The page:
Our strategic partner in this project, John Hollar of the Computer History Museum, has encouraged and made it possible for me to lecture at the Museum as a mechanism for developing our voice (you’ll find recordings of three of our past lectures here). I’m scheduled to give my next lecture at the Museum on February 20th, titled Anarchy and Order regarding the intersction of computing and governments. As the photo to the left shows – and as I’ve done with all my past lectures – I first presented my lecture to a group of friends from diverse backrounds. To them I must give a special thanks, for they have helped me greatly in focusing my presentation.
This last year, I developed and presented lectures concerning two of our planned episodes. The first, regarding the limits and possibilities of computing, I gave as a keynote at this year’s Computing Research Association. The second, keynoting an IEEE big data conference in Silicon Valley, I presented some storylines associated with the moral and ethical aspects of computing.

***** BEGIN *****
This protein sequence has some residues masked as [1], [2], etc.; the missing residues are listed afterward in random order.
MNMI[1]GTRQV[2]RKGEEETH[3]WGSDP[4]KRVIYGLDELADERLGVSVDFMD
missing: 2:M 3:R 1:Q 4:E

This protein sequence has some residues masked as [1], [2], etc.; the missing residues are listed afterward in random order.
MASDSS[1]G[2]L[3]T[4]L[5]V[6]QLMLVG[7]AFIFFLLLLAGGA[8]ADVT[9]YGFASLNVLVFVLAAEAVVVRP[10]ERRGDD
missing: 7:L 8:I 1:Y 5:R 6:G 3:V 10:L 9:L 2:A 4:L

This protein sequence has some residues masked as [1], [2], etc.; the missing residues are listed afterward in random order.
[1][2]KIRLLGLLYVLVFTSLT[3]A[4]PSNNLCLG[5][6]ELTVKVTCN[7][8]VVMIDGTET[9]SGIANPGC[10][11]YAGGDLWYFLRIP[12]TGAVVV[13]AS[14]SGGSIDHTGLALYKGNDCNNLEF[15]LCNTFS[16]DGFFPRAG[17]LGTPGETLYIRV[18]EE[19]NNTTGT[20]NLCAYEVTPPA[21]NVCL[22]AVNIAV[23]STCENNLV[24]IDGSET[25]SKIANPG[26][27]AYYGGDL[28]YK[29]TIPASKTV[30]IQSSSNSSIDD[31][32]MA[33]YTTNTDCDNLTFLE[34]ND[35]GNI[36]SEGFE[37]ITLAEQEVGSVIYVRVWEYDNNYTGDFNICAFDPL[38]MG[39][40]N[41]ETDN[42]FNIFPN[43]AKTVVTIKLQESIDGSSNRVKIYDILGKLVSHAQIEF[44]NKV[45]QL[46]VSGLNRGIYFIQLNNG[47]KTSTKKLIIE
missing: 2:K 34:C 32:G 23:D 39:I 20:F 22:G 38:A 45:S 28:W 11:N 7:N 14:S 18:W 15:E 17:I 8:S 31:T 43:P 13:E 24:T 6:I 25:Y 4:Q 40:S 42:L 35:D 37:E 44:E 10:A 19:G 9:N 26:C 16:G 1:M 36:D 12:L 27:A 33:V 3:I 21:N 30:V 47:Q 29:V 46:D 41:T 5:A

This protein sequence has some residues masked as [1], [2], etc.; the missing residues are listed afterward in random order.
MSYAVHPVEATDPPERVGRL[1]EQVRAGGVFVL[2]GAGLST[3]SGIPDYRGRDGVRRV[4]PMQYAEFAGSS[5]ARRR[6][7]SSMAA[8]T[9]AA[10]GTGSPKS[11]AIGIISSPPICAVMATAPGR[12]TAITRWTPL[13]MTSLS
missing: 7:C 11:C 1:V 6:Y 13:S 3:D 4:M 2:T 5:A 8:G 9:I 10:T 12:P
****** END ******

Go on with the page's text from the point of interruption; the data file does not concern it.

Don’t forget also my “On Computing” column I write for IEEE Software, all drawn from our Computing research. For your listening pleasure, you’ll find podcasts of each of these columns here, the latest being “All Watched Over By Machines Of Loving Grace”.
Just a gentle reminder that we have in place a contract with O’Reilly Media for a book to accompany the series as well as a complete series of books for associated topics. We have found a very promising set of authors working on a Kickstarted-funded project, and we are always looking for new talent. If you have a book inside you just fighting to get out, let us know!
It seems that not a day goes by without reading some story in the news regarding the confluence of computing and humanity: from Snowden’s disclosures about the technical capabilities of the NSA to the release of Apple’s new iPhone with biometrics; from a dramatic decline in the cost of sequencing the human genome to dramatic increases in the velocity of programmatic trading, computing is very much a part of the fabric of our lives…and we are privileged to be a part of telling that exquisite story.